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John W. Pinkerton


Prayers take the forms of informal and ritual and can be performed alone or in groups.  Most major religions involve prayer in one way or another.  Some religions restrict who can pray and others allow all to pray at any time.  The physical gestures related to prayer vary: bowing of heads, folding of hands, dancing, whirling, mantras, swaying, kneeling,  prostration, and silence.

The Hebrew Bible primarily encourages spontaneous prayers and encourage prayers three times a day.  The Siddar is the prayer book to which they turn.

The Christians' prayers are quite varied.  “The Lord's Prayer”  is a model of adoration, confession, and petition.  Jesus himself encouraged prayer.

A deviation from traditional prayers among Christians are Pentecostals' prayers which include speaking in tongues (“flossolalia”) which they believe can result in healing 

As I indicated, prayer is pretty universal among the world's religions.

“Salah” is the Arabic word for prayer which is required five times each day while facing Meca.  The Quran sets forth these prayers which may be followed by personal prayers.

Buddhists and Hindus practice repetitive mantras the most common of which is “om.”   Traditionally the prayers are for success and helping all beings, but folks being folks sometimes ask help for themselves.


Sikhs pray before and after meals.  They pray for assistance in whatever they are about to do or have done.

The prayer practices of all of the religions of the world, which, of course, I haven't included here, have one thing in common: speaking to their god or gods.

Prayer, other than within churches, doesn't seem to be discussed much.  I see calls for prayers on Facebook.  They're usually calls for folks to pray for a friend or associate suffering from a  terrible illness.

Anyway, I've been praying since I was a little fellow:

Now I lay me down to sleep

I pray the Lord my soul to keep.

If I should die before I wake

I pray the Lord my soul to take.

At meals the family prayer was fairly simple.  I tried to find it on the internet.  I found several, but most seemed a little more fancy than our family prayer.  This one is pretty close.

Thank you, Lord, for the food we are about to receive, and for the nourishment to our bodies.   For Christ's sake, Amen.

For Christians the prayer which everyone seems to know is the Lord's Prayer.

Our Father who art in heaven, hallowed be thy name. Thy kingdom come. Thy will be done on earth as it is in heaven. Give us this day our daily bread, and forgive us our trespasses, as we forgive those who trespass against us, and lead us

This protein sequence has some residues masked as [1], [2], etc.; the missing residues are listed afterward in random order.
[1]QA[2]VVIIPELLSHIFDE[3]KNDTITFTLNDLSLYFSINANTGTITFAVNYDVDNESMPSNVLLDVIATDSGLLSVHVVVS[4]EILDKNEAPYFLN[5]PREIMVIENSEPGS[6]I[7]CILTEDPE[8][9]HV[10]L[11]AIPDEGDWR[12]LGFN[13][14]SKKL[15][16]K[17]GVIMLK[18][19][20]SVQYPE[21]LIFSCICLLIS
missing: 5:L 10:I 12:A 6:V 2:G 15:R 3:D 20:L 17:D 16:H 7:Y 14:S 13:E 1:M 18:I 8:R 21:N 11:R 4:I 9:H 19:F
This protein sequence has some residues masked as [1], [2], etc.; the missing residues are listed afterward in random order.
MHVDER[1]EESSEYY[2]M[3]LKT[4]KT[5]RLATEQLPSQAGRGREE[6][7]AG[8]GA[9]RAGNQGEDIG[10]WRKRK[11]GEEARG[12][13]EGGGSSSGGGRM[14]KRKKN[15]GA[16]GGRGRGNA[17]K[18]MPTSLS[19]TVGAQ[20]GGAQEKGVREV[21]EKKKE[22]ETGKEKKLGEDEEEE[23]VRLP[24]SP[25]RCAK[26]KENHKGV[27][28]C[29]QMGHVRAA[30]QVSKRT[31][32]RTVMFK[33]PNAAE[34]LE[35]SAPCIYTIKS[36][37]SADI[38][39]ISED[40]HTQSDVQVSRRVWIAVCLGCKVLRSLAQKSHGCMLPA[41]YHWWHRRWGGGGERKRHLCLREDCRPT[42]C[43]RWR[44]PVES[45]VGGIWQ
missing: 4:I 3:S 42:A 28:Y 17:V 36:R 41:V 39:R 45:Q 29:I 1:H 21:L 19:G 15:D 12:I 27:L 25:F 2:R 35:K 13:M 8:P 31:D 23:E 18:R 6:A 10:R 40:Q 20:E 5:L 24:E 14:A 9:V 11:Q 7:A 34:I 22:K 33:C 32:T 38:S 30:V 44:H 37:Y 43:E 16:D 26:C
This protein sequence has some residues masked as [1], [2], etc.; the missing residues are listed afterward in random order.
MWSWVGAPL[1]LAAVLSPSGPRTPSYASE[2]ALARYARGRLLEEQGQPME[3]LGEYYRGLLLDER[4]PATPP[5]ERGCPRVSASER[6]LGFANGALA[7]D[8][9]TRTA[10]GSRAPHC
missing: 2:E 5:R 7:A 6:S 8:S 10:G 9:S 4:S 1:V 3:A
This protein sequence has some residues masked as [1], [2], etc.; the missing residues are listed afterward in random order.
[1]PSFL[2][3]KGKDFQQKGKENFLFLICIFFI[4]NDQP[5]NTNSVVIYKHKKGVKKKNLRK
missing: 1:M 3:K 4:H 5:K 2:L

not into temptation, but deliver us from evil.  For thine is the kingdom, and the power, and the glory, for ever and ever.


For our family, this seems to be the prayer of choice recited by all present with hands joined  before the Thanksgiving and Christmas meals.

There seems to be a growing crowd of folks who ridicule Christianity and ergo, prayer.  Some folks sue to stop prayers in our schools and other public spaces.  I don't believe that atheist or agnostics are the problem here; I suspect it's mostly folks who like telling other folks what they can and can't do…you know, liberals.  Well…bless their hearts; they have an uphill battle.

Being that I was reared as a Christian, Methodist and Baptist churches, I suspect I'll go on praying.

I try not to trouble the Lord with my prayers much.  Mostly I pray for the well being of my wife, and I throw in prayers for folks who are ill or troubled.  Lord knows Linda prays for me.  I catch her with her head bowed each morning.  I never question her or interrupt her.  That business is between her and the Lord.

I try not to ask too much in my prayers.  I really try to avoid asking the Lord for help for myself.  It seems a little pushy---bad form.  However, I must admit that there are times that I ask for a little help.

I just realized that my most frequent prayer comes from a stanza of Janis Joplin’s song, “Mercedes Benz”:

Oh Lord, won't you buy me a Mercedes Benz

My friends all drive Porsches, I must make amends

Worked hard all my lifetime, no help from my         


So Lord, won't you buy me a Mercedes Benz

I’ve always suspected that the Lord has a sharp sense of humor and probably enjoys this prayer as much as I do.

I won't apologize for an activity which I feel compelled to practice.  I feel guilty when I realize it has been a long time since I've spoken to the Lord.  I would be shocked if He ever replied to me.  Apparently, it's just not the Lord's job to respond verbally.


In spite of some folks saying that prayer is a waste of time, I suspect I'll continue to practice it, and for you folks who oppose prayer, I'll pray for you.